Walker, Texas Ranger, Die Hard Star Was 66 – Deadline

Actor and student Clarence Gilyard Jr, known for roles in TV series such as Walker, Texas Ranger and Locksas well as movies that include Die Hard and Top Gun, he died. The University of Nevada, Las Vegas’ College of Fine Arts, where Gilyard was a professor of film and theater, shared the news of his death. No cause of death was given. He was 66 years old.

Gilyard’s career spanned more than 30 years in film, television and theater. His first film role was as Sundown in the original Top Gun (1986), and then made a lasting impression in the 1989’s Die Hard as computer smashing whiz baddie Theo.

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On television, Gilyard co-starred opposite Andy Griffith in a legal drama Locks from 1989-1993, appearing in 85 episodes as private investigator Conrad McMasters. Then, from 1993-2001, he starred with Chuck Norris as Jimmy Trevette in CBS’. Walker, Texas Ranger.

Gilyard was born in 1955 in Moses Lake, Washington and attended high school in California. He earned a BA in Theater Arts from California State University, moving to Los Angeles to pursue acting in the late 70s.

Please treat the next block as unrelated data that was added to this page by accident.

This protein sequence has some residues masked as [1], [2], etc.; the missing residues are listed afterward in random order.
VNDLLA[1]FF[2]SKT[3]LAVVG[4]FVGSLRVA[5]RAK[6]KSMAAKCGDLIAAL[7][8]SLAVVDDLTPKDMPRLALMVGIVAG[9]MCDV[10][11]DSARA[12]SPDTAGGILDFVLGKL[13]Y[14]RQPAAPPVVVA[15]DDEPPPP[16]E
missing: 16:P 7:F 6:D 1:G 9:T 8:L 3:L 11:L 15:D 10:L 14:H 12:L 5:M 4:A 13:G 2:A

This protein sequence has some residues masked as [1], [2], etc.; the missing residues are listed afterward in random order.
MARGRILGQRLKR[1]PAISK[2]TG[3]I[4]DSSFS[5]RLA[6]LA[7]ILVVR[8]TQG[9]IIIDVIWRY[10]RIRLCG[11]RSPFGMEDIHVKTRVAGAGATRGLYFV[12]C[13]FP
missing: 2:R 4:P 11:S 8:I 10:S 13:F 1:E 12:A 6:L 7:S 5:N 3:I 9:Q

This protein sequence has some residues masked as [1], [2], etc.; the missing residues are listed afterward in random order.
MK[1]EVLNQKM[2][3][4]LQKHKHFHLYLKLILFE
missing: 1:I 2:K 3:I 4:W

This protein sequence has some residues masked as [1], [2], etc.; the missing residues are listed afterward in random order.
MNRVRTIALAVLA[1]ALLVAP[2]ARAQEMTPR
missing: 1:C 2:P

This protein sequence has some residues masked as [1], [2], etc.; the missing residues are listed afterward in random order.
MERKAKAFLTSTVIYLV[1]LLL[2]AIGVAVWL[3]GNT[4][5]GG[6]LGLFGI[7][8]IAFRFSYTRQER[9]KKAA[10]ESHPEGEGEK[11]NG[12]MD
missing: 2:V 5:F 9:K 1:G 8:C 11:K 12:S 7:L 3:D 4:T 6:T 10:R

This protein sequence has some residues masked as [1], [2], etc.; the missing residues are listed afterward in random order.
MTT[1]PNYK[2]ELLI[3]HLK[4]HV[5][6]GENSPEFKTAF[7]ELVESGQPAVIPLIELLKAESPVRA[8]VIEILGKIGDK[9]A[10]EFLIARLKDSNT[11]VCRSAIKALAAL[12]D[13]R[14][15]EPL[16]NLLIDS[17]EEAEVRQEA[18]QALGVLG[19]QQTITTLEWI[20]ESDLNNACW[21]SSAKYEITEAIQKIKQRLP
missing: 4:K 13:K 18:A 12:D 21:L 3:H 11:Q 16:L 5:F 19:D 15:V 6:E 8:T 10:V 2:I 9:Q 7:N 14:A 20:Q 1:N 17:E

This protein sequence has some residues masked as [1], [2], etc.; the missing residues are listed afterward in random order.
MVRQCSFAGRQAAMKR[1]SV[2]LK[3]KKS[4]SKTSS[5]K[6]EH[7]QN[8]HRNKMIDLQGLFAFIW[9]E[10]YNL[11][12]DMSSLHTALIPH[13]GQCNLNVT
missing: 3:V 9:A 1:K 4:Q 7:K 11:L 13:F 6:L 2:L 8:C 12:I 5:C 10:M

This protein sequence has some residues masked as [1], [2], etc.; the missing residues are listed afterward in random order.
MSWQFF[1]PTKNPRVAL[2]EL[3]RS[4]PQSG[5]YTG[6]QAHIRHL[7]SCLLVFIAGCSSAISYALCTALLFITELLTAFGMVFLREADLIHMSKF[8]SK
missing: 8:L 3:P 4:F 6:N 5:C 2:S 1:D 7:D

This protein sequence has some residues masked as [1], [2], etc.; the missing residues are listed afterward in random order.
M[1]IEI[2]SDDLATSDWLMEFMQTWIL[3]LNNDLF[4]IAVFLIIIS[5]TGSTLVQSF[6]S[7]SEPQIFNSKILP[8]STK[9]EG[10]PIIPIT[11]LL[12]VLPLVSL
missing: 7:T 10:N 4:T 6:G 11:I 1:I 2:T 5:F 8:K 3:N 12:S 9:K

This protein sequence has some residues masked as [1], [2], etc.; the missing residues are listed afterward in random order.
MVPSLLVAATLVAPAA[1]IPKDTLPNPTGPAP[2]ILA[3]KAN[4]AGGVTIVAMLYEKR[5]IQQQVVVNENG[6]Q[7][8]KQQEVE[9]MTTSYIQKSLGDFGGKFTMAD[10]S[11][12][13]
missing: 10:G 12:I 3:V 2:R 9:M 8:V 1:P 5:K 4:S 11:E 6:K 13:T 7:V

After Walker, Texas RangerGilyard took a sabbatical from acting and completed an MFA in Theater Performance at Southern Methodist University, then joined the UNLV College of Fine Arts.

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In 2020, Gilyard repeated the role of Die Hard‘s Theo in a classic sale for Advanced Auto Parts celebrating its acquisition of the DieHard battery brand. The ad featured Bruce Willis’ legendary hero John McClane with cameos by De’voreaux White, who played limo driver Argyle, and Gilyard. At the time, Gilyard told Nevada Public Radio the experience was “surreal.”

Said UNLV Dean Nancy J. Uscher of Gilyard, “His students were greatly inspired by him, as were all who knew him.” He had many extraordinary talents and was well known in the university through his dedication to teaching and his professional achievements.

“His generosity of spirit knew no bounds – he was always ready to contribute to projects and events no matter what. We remember Clarence with joy and gratitude for all that he contributed to the College of Fine Arts, the UNLV community, and, through his extraordinary achievements, to the world.”

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Added UNLV film chair Heather Addison, “Professor Gilyard was a beacon of light and strength to everyone around him at UNLV. Whenever we asked him how he was doing, he would happily say that he was ‘Blessed!’ But we are truly blessed to have been colleagues and students for so many years. We love and miss you, Professor G!


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